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Jurors Don't Need to Speak English: New Mexico Supreme Court

Jurors Don't Need to Speak English: New Mexico Supreme Court

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Published by FindLaw
Jurors in New Mexico are not required to know English, the state's highest court ruled in a reminder that non-English speakers have a right to serve on juries.

The New Mexico Supreme Court reminded lawyers and judges the state constitution explicitly allows non-English speaking citizens to serve on juries. The reminder came via the attached ruling that refused to overturn a murder conviction over the dismissal of a juror with limited English skills.

Justice Charles Daniels cautioned, in the 10-page decision, that the right of non-English speaking citizens to be jurors was affirmed by the state constitution.

"Accordingly, while we affirm defendant's convictions, we stress to trial judges and lawyers that they have a shared responsibility to make every reasonable effort to protect the right of our non-English-speaking citizens to serve on New Mexico juries," Daniels wrote.

The court rejected convicted killer Michael Samora's request to overturn his 2008 first-degree murder conviction on the grounds that the trial judge had violated his rights by excusing a prospective juror who had difficulty understanding English.
Jurors in New Mexico are not required to know English, the state's highest court ruled in a reminder that non-English speakers have a right to serve on juries.

The New Mexico Supreme Court reminded lawyers and judges the state constitution explicitly allows non-English speaking citizens to serve on juries. The reminder came via the attached ruling that refused to overturn a murder conviction over the dismissal of a juror with limited English skills.

Justice Charles Daniels cautioned, in the 10-page decision, that the right of non-English speaking citizens to be jurors was affirmed by the state constitution.

"Accordingly, while we affirm defendant's convictions, we stress to trial judges and lawyers that they have a shared responsibility to make every reasonable effort to protect the right of our non-English-speaking citizens to serve on New Mexico juries," Daniels wrote.

The court rejected convicted killer Michael Samora's request to overturn his 2008 first-degree murder conviction on the grounds that the trial judge had violated his rights by excusing a prospective juror who had difficulty understanding English.

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Published by: FindLaw on Aug 14, 2013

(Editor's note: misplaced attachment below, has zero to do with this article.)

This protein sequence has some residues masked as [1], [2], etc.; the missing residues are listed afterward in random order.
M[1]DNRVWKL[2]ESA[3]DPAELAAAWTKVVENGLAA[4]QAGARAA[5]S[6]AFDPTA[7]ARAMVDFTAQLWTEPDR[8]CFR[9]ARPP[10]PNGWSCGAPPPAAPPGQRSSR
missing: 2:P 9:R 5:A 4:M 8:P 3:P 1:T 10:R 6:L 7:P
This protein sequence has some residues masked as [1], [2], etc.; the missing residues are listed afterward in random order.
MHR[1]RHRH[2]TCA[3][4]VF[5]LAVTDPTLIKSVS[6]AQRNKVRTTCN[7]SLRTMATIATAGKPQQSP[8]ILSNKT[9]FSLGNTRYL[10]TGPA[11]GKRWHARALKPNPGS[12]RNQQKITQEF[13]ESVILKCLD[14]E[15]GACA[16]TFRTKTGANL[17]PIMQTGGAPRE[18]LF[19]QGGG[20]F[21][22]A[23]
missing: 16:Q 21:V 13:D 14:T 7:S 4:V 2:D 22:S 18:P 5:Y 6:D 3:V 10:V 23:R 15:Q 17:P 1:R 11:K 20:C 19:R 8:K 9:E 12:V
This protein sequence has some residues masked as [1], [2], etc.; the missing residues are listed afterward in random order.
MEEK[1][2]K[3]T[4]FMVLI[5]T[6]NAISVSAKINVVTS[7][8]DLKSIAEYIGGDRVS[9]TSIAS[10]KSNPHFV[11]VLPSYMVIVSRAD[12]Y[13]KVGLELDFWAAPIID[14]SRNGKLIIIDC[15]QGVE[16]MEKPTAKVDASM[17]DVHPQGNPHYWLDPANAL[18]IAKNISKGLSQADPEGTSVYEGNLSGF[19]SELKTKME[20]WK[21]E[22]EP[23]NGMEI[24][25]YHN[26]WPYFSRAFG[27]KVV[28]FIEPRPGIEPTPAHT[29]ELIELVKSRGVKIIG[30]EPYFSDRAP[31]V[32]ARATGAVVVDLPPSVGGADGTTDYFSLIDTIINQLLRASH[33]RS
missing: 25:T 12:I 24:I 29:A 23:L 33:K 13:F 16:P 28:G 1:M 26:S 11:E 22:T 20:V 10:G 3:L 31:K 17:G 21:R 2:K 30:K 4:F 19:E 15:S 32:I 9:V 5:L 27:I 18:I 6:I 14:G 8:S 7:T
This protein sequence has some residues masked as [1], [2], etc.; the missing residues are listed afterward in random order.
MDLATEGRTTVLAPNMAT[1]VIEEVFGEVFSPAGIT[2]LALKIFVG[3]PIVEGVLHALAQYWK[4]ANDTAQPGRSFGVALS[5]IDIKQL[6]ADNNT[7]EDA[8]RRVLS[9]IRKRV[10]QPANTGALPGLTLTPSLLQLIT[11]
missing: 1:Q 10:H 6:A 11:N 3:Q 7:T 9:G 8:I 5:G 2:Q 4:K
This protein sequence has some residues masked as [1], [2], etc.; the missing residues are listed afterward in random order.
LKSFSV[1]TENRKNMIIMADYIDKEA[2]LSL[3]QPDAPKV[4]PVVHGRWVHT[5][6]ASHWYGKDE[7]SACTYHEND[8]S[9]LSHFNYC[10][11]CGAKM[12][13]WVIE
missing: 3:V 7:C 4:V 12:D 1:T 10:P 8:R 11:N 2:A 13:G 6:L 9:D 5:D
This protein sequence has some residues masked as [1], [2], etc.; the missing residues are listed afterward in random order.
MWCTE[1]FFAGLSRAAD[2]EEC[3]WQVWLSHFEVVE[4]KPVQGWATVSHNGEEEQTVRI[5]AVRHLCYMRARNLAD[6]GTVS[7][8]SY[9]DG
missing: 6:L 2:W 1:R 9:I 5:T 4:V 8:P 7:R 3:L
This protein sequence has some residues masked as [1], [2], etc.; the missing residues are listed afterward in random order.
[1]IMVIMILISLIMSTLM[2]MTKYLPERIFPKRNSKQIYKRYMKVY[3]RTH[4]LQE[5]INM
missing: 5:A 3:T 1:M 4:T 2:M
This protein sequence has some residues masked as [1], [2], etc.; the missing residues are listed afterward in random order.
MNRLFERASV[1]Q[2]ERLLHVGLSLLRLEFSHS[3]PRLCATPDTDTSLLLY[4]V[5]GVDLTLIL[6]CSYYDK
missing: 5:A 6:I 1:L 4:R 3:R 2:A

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IN THE SUPREME COURT OF THE STATE OF NEW MEXICOOpinion Number: _________Filing Date: August 12, 2013Docket No. 32,597STATE OF NEW MEXICO,Plaintiff-Appellee,v.MICHAEL ANTHONY SAMORA,Defendant-Appellant.APPEAL FROM THE DISTRICT COURT OF BERNALILLO COUNTYKenneth H. Martinez, District Judge
Robert E. Tangora, L.L.C.Robert E. TangoraSanta Fe, NMfor AppellantGary K. King, Attorney GeneralYvonne Marie Chicoine, Assistant Attorney GeneralSanta Fe, NMfor Appellee
OPINIONDANIELS, Justice.{1}
Defendant Michael Samora was convicted of first-degree murder and other crimesfor the bludgeoning death of his girlfriend and a subsequent robbery and stabbing at anAlbuquerque convenience store. One of Defendant’s primary issues in his direct appeal tothis Court is whether his convictions should be reversed as a result of the district court’sexcusal of a Spanish-speaking prospective juror who had difficulty understanding theEnglish language. While we agree with Defendant’s argument, made for the first time onappeal, that the juror’s dismissal violated Article VII, Section 3 of the New Mexico
 
2Constitution, we hold that the unpreserved error was not the kind of fundamental error thatrequires reversal of a conviction without a party’s raising the issue in the trial court. We alsohold that Defendant’s remaining challenges are without merit. Accordingly, while we affirmDefendant’s convictions, we stress to trial judges and lawyers that they have a shared responsibility to make every reasonable effort to protect the right of our non-English-speaking citizens to serve on New Mexico juries.
I.FACTS AND PROCEEDINGS{2}
Defendant’s appeal is based primarily on the dismissal of Mr. Rojelio Haros fromDefendant’s jury pool. During voir dire, the district court noted that Mr. Haros had writtenin his jury questionnaire that he did not “understand English [well] enough to write inEnglish” and asked him if he understood English well enough to proceed with jury selectionwithout the aid of an interpreter, stating that the interpreter that had been requested by thecourt mistakenly ended up in another courtroom. When Mr. Haros stated that he had beenable to follow the discussions to that point, the court promised to provide an interpreter should Mr. Haros be selected as a juror.
{3}